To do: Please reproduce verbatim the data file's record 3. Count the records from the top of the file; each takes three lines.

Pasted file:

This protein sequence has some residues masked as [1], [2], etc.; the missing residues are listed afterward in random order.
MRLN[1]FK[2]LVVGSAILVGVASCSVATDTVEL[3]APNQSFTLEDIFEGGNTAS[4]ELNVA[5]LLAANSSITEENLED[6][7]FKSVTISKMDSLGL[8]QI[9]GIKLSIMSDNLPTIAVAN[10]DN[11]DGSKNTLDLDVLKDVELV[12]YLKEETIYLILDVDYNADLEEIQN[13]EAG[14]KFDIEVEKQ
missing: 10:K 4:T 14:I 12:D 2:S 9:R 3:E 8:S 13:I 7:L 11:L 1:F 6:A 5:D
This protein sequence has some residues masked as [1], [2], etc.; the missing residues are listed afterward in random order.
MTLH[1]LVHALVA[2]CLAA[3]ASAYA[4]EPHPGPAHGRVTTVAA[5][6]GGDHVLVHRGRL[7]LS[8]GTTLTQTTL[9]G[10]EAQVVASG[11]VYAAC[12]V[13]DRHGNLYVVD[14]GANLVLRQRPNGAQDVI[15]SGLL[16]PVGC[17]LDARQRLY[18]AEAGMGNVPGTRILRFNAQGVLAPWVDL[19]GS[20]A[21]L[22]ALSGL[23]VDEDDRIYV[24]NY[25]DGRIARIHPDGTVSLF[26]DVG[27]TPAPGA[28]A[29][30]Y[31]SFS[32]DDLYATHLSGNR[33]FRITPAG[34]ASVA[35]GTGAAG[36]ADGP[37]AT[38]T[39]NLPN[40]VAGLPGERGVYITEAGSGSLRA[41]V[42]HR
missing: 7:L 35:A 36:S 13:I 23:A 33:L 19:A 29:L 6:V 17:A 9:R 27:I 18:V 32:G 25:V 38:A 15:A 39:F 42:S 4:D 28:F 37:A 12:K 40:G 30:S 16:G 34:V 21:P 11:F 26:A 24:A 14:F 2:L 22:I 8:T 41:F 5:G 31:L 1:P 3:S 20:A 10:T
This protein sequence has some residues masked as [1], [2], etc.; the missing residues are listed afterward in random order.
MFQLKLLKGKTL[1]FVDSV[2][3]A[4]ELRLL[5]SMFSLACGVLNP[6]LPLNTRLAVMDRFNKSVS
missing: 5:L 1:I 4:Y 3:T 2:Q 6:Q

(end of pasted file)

This protein sequence has some residues masked as [1], [2], etc.; the missing residues are listed afterward in random order.
MFQLKLLKGKTL[1]FVDSV[2][3]A[4]ELRLL[5]SMFSLACGVLNP[6]LPLNTRLAVMDRFNKSVS
missing: 5:L 1:I 4:Y 3:T 2:Q 6:Q